WASHINGTON, August 15, 2014 — Dear America,
Yesterday I cried, yesterday, I cried like I have not cried in a very long time. I cried not only for Mike Brown and Trayvon Martin, but also for Kandy Hall, Islan Nettles, Mia Henderson and any African American whose killers have not yet been brought to justice.
Yesterday, I cried for the victims of genocide in America, people of color, killed simply for existing. My sorrow was so deep I thought the River Niger would over flow with my tears.
Since I was 11, it has been my job to speak about the state of people of color, particular those who identify as black. When I am like this, I go back to places that have always held answers for me: I go back to history.
We are asking why, why does black life seem disposable, why are black men and women being killed by those very same people who took an oath to protect; why are we still finding ourselves asking for the rights the supposed law has said they awarded us ages ago; and why do many people still find it acceptable to peddle the notion of “black on black crime” rather than joining us in our outrage?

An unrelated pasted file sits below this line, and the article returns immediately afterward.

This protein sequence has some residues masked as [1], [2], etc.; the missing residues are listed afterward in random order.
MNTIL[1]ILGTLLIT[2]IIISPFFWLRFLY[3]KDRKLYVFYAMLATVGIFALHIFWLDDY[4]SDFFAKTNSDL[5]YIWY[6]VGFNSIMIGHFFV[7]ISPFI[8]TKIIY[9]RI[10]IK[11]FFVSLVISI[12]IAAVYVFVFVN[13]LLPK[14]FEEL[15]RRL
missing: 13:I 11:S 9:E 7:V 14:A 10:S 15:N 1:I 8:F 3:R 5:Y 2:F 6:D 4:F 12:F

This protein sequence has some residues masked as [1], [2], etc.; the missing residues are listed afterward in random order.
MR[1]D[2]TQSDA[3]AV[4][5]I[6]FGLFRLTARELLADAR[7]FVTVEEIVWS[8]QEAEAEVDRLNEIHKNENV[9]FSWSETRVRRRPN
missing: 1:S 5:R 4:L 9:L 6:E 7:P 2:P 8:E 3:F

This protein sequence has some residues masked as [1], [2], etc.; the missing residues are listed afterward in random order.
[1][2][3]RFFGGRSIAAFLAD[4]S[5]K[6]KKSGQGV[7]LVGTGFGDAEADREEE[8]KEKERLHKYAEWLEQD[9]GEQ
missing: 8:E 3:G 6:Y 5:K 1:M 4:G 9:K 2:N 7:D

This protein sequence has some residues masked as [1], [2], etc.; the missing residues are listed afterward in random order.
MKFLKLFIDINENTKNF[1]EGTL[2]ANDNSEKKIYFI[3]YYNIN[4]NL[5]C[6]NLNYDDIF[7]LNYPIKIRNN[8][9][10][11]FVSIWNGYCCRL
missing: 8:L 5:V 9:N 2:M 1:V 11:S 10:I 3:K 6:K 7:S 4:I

And the why is never found in the dialogue from our mainstream media? Because many are unwilling to admit the legacy of colonization and slavery are still taking black lives.
Some people say you cannot live in the past; some people find it acceptable to tell me, a trans woman of color, a member of one of the most marginalized and oppressed people in America, that I make too many excuses for the state of “Black America.” I reply that any psychologist worth their salt knows that when a victim/survivor or victims/survivors are coping with trauma the only way to truly heal is to eventually confront it.
As a survivor of sexual molestation and physical abuse, I knew I could not speak proudly about my trans truth if I did not confronted head on the crimes committed against me both in my personal life and in history. I tried coping with the traumatic experiences of my past with alcohol addiction and at the age of fifteen, nearly died from pancreatitis. It was only through confronting the pain that I was able to escape a destructive patterns I had come to inherit as a way of life.
I share my story to say that when we look at the atrocities done to persons of color and in particularly those who do not meet a colonist standard of “acceptable whiteness” we must begin to see these events and activities as traumas that are imprinted on the American psyche. When we do this, we begin to understand systematic forms of oppression, colonist agendas and in response “black rage,” which sometimes is aimed against the body of black life.